According to production animal standards, birds for slaughter that are designated as organic must be raised under organic management starting no later than the second day of life. Preventive management practices, including a vaccination program to keep animals healthy, are used; however, antibiotics cannot be used for any reason, and federal regulations prohibit the use of hormones in all poultry. Organic management standards prohibit producers from withholding treatment for a sick or injured animal; however, animals treated with a prohibited medication may not be sold as organic. All organically raised animals must have access to the outdoors; they may be temporarily confined only for reasons of health, safety, or to protect soil or water quality.
For a product to be labeled with the “USDA organic” seal, it must comply with USDA's Organic Regulations. Congress passed the Organic Foods Production Act in 1990, and the USDA established national organic standards in 2002. As of 2011, the organic layer flock in the US was ~6.5 million hens, and the average number of organic broilers processed each week was ~0.5 million birds. These numbers represent ~2.3% of the layer population and ~0.3% of the broiler production.
Between 2001 and 2011, the organic layer flock grew 400%, and broilers processed as organic grew 900%. Note, however, that in certain years of the following decade, both layer and broiler organic numbers shrank from one year to the next. Growth in these populations is not a straight and predictable line.
The first step toward organic certification for a poultry producer is to select a third-party certifier. The USDA keeps an actively updated list of accredited certification agencies, all of which follow the same USDA Organic Regulations. The producer then submits an application and Organic System Plan (OSP) to the selected certification agency.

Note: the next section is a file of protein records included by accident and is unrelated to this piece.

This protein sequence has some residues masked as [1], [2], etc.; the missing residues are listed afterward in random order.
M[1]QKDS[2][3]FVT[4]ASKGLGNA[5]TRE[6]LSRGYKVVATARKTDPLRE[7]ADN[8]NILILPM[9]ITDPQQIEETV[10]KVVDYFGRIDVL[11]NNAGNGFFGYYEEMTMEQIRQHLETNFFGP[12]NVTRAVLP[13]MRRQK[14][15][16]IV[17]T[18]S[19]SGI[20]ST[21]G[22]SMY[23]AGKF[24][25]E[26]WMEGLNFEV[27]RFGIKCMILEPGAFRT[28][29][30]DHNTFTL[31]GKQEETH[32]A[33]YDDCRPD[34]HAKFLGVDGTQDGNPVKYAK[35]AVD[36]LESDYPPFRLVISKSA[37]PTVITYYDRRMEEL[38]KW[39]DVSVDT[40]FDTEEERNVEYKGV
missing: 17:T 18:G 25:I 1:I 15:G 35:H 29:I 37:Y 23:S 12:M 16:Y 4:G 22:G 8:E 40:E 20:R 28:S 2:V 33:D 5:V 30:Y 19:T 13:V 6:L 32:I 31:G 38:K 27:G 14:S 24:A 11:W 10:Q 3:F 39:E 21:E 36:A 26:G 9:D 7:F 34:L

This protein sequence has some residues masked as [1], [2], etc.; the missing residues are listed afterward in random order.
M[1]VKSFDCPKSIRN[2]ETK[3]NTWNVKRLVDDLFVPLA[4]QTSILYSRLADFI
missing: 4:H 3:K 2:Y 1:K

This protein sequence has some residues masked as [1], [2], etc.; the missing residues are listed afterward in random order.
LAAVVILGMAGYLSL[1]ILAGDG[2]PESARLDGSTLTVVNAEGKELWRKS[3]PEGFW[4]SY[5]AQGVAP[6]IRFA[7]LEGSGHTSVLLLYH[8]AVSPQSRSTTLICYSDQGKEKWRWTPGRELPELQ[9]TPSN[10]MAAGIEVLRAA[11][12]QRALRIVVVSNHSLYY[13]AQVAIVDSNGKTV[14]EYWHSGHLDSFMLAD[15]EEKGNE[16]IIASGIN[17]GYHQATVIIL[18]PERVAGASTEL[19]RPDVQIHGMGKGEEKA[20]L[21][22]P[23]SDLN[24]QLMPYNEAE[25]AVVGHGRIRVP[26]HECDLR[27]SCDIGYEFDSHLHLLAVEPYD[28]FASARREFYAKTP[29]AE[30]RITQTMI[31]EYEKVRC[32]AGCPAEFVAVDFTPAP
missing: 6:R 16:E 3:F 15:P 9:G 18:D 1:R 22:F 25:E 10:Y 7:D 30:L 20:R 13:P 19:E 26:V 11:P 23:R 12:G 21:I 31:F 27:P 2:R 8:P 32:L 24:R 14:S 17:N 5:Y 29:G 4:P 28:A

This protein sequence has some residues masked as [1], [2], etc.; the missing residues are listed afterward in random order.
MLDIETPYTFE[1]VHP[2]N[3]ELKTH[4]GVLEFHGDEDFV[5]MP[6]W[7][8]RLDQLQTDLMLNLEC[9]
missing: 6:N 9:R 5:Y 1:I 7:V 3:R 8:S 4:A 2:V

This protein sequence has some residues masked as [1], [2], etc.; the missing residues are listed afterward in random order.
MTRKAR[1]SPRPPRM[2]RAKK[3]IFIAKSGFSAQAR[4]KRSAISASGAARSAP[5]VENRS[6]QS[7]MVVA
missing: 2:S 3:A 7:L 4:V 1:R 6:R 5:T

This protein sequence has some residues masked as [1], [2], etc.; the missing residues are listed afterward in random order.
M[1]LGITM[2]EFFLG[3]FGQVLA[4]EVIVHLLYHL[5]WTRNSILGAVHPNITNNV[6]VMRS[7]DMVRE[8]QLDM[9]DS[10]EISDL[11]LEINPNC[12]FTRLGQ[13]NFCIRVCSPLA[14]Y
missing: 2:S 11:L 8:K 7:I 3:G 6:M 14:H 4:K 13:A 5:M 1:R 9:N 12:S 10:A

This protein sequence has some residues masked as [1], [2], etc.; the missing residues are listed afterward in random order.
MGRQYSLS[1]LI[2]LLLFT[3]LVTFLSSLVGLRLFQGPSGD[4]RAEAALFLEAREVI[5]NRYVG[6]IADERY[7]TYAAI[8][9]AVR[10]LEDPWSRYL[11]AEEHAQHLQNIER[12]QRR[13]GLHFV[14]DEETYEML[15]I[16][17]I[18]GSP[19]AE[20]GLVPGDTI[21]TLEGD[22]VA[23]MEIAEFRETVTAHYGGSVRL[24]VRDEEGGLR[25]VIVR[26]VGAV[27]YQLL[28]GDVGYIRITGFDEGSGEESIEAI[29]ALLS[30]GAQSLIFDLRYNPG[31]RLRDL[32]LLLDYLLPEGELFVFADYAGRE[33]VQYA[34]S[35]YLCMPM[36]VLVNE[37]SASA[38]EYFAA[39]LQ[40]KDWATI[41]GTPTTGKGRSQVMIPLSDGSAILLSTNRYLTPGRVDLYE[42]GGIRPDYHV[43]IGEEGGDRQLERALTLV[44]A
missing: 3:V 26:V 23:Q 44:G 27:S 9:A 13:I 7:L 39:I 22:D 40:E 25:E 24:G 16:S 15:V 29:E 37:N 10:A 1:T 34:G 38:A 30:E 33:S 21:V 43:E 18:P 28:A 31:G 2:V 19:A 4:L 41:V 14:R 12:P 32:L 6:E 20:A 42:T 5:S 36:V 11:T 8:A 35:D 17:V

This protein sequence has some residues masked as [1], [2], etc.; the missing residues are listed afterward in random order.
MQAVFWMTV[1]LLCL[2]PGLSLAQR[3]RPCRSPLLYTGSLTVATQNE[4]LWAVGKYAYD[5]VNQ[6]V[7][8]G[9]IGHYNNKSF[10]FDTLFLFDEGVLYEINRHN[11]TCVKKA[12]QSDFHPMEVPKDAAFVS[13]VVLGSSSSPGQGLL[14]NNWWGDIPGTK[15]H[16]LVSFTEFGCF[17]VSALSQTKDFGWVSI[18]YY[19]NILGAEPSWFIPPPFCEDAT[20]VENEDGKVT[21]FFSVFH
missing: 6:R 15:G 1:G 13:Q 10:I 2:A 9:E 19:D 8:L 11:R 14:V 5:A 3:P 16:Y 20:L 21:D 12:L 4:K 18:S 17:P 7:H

In food animal production, this plan includes information about the animal source, feeding practices, management practices, health care, record keeping, and product labeling. The certifier then reviews the OSP and, if it is deemed adequate, assigns a qualified organic inspector to the animal production facility.
The inspector conducts a detailed evaluation of the OSP and the producer's actual farm practices, provides a written exit interview of findings to the producer, and prepares a report to the certifier. If the farm is found to meet all National Organic Program standards, an organic certificate may be issued. The food animal product must be labeled with information identifying both the producer and the certifier (“Certified organic by...”). Use of the USDA organic seal on packaging is optional. Continuing organic certification requires annual inspections of the poultry farm.
Animal Production Claims and “Natural” Claims for Organic Production Practices in Poultry
The USDA Food Safety and Inspection Service (FSIS) permits the use of animal production claims (truthful statements about the raising of animals from which meat and poultry products are derived) and the term “natural” in the labeling of meat and poultry products. For many years, in the absence of a uniformly accepted definition of the term "organic," animal production claims have served as an alternative in the labeling of meat and poultry products. Thus, producers may wish to continue to use animal production claims (eg, “Raised Without Added Hormones,” “Free Range,” "No Antibiotics Ever," "All Vegetarian Diet") in meat and poultry labeling.
FSIS' system for evaluating documentation to ensure the accuracy of animal production claims, such as producer affidavits of specific raising protocols or independent third-party programs with audits, will continue to be used to verify these types of claims.
The term “natural” may be used when products contain no artificial ingredients and are no more than minimally processed in accordance with FSIS' Definition of the Term "Natural". The term may be used in combination with the claim “certified organic by (a certifying entity)” when these requirements are met. The definition of "naturally raised" is undergoing review by the USDA, which may result in changes to these definitions.